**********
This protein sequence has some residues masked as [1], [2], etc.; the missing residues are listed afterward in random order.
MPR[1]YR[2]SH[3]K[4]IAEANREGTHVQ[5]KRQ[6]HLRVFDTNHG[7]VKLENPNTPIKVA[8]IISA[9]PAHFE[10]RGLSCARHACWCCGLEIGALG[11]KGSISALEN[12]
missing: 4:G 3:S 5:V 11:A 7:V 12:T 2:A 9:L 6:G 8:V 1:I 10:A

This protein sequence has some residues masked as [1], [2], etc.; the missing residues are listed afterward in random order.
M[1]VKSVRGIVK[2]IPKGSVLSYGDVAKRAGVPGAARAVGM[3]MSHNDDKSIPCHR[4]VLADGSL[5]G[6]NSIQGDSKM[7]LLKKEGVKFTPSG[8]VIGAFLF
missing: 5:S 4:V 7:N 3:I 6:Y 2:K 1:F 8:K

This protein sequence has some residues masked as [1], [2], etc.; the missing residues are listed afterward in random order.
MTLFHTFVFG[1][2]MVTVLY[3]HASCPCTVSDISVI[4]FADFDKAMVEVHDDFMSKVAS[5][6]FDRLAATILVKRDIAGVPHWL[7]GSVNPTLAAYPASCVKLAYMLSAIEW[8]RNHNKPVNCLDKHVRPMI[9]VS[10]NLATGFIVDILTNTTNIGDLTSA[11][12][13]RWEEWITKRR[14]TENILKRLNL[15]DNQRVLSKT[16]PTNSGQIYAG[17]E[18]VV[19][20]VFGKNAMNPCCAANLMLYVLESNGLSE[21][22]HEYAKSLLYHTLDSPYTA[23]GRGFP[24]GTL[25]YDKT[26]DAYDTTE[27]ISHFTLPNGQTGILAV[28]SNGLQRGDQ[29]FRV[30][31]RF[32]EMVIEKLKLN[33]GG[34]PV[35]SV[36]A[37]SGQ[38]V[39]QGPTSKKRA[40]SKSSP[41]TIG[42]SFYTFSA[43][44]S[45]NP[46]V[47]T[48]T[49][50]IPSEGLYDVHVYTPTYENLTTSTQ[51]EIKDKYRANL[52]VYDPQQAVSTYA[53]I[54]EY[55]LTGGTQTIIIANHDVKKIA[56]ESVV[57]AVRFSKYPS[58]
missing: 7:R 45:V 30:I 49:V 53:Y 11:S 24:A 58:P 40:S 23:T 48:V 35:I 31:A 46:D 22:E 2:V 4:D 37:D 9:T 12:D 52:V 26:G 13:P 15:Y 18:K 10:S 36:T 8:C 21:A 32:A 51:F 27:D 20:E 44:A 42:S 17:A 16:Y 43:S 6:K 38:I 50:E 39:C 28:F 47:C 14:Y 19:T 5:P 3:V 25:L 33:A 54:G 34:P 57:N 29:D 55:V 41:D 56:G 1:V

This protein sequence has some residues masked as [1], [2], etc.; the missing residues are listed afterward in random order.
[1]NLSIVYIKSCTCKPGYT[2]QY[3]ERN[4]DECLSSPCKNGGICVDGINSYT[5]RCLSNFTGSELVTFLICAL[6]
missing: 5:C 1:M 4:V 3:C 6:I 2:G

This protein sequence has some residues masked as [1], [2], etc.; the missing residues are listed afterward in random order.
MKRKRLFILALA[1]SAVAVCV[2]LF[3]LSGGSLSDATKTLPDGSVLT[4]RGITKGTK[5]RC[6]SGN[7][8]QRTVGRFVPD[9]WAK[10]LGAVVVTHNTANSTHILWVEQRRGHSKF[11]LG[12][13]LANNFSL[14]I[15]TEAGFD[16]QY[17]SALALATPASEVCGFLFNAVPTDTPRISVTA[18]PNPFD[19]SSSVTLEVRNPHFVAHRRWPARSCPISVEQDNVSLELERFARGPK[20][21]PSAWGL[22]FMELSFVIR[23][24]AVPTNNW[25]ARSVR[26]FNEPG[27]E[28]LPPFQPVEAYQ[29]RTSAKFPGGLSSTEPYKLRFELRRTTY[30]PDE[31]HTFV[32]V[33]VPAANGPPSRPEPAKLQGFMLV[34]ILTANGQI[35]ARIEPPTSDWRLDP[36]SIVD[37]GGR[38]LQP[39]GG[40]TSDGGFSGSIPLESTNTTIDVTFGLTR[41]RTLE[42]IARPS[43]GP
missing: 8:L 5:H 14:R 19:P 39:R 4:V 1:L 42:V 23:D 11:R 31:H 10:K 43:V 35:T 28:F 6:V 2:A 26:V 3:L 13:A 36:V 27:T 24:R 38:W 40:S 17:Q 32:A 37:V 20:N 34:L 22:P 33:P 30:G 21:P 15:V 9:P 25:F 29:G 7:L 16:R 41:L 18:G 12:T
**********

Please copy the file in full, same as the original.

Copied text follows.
This protein sequence has some residues masked as [1], [2], etc.; the missing residues are listed afterward in random order.
MPR[1]YR[2]SH[3]K[4]IAEANREGTHVQ[5]KRQ[6]HLRVFDTNHG[7]VKLENPNTPIKVA[8]IISA[9]PAHFE[10]RGLSCARHACWCCGLEIGALG[11]KGSISALEN[12]
missing: 4:G 3:S 5:V 11:A 7:V 12:T 2:A 9:L 6:G 8:V 1:I 10:A

This protein sequence has some residues masked as [1], [2], etc.; the missing residues are listed afterward in random order.
M[1]VKSVRGIVK[2]IPKGSVLSYGDVAKRAGVPGAARAVGM[3]MSHNDDKSIPCHR[4]VLADGSL[5]G[6]NSIQGDSKM[7]LLKKEGVKFTPSG[8]VIGAFLF
missing: 5:S 4:V 7:N 3:I 6:Y 2:K 1:F 8:K

This protein sequence has some residues masked as [1], [2], etc.; the missing residues are listed afterward in random order.
MTLFHTFVFG[1][2]MVTVLY[3]HASCPCTVSDISVI[4]FADFDKAMVEVHDDFMSKVAS[5][6]FDRLAATILVKRDIAGVPHWL[7]GSVNPTLAAYPASCVKLAYMLSAIEW[8]RNHNKPVNCLDKHVRPMI[9]VS[10]NLATGFIVDILTNTTNIGDLTSA[11][12][13]RWEEWITKRR[14]TENILKRLNL[15]DNQRVLSKT[16]PTNSGQIYAG[17]E[18]VV[19][20]VFGKNAMNPCCAANLMLYVLESNGLSE[21][22]HEYAKSLLYHTLDSPYTA[23]GRGFP[24]GTL[25]YDKT[26]DAYDTTE[27]ISHFTLPNGQTGILAV[28]SNGLQRGDQ[29]FRV[30][31]RF[32]EMVIEKLKLN[33]GG[34]PV[35]SV[36]A[37]SGQ[38]V[39]QGPTSKKRA[40]SKSSP[41]TIG[42]SFYTFSA[43][44]S[45]NP[46]V[47]T[48]T[49][50]IPSEGLYDVHVYTPTYENLTTSTQ[51]EIKDKYRANL[52]VYDPQQAVSTYA[53]I[54]EY[55]LTGGTQTIIIANHDVKKIA[56]ESVV[57]AVRFSKYPS[58]
missing: 7:R 45:V 30:I 49:V 53:Y 11:S 24:A 58:P 40:S 23:T 48:V 35:I 31:A 46:D 22:E 2:V 4:D 37:D 9:T 12:D 52:V 26:G 13:P 15:Y 18:K 10:S 36:T 8:C 21:A 32:A 51:F 27:D 20:E 44:A 42:S 17:A 16:Y 43:S 6:K 38:I 50:E 39:C 28:F 47:C 14:Y 19:T 5:P 3:V 25:L 33:A 54:G 34:P 57:N 29:D 55:V 41:D 56:G 1:V

This protein sequence has some residues masked as [1], [2], etc.; the missing residues are listed afterward in random order.
[1]NLSIVYIKSCTCKPGYT[2]QY[3]ERN[4]DECLSSPCKNGGICVDGINSYT[5]RCLSNFTGSELVTFLICAL[6]
missing: 5:C 1:M 4:V 3:C 6:I 2:G

This protein sequence has some residues masked as [1], [2], etc.; the missing residues are listed afterward in random order.
MKRKRLFILALA[1]SAVAVCV[2]LF[3]LSGGSLSDATKTLPDGSVLT[4]RGITKGTK[5]RC[6]SGN[7][8]QRTVGRFVPD[9]WAK[10]LGAVVVTHNTANSTHILWVEQRRGHSKF[11]LG[12][13]LANNFSL[14]I[15]TEAGFD[16]QY[17]SALALATPASEVCGFLFNAVPTDTPRISVTA[18]PNPFD[19]SSSVTLEVRNPHFVAHRRWPARSCPISVEQDNVSLELERFARGPK[20][21]PSAWGL[22]FMELSFVIR[23][24]AVPTNNW[25]ARSVR[26]FNEPG[27]E[28]LPPFQPVEAYQ[29]RTSAKFPGGLSSTEPYKLRFELRRTTY[30]PDE[31]HTFV[32]V[33]VPAANGPPSRPEPAKLQGFMLV[34]ILTANGQI[35]ARIEPPTSDWRLDP[36]SIVD[37]GGR[38]LQP[39]GG[40]TSDGGFSGSIPLESTNTTIDVTFGLTR[41]RTLE[42]IARPS[43]GP
missing: 8:L 5:H 14:R 19:P 39:R 4:V 1:L 42:V 23:D 11:R 31:H 10:K 43:V 35:T 28:F 6:V 2:A 26:V 3:L 13:A 36:V 27:T 24:R 38:W 40:S 17:Q 32:A 37:V 20:N 34:L 22:P 33:P 30:G 21:P 15:V 9:P 25:F 29:G 7:L 16:R 41:L 18:G 12:T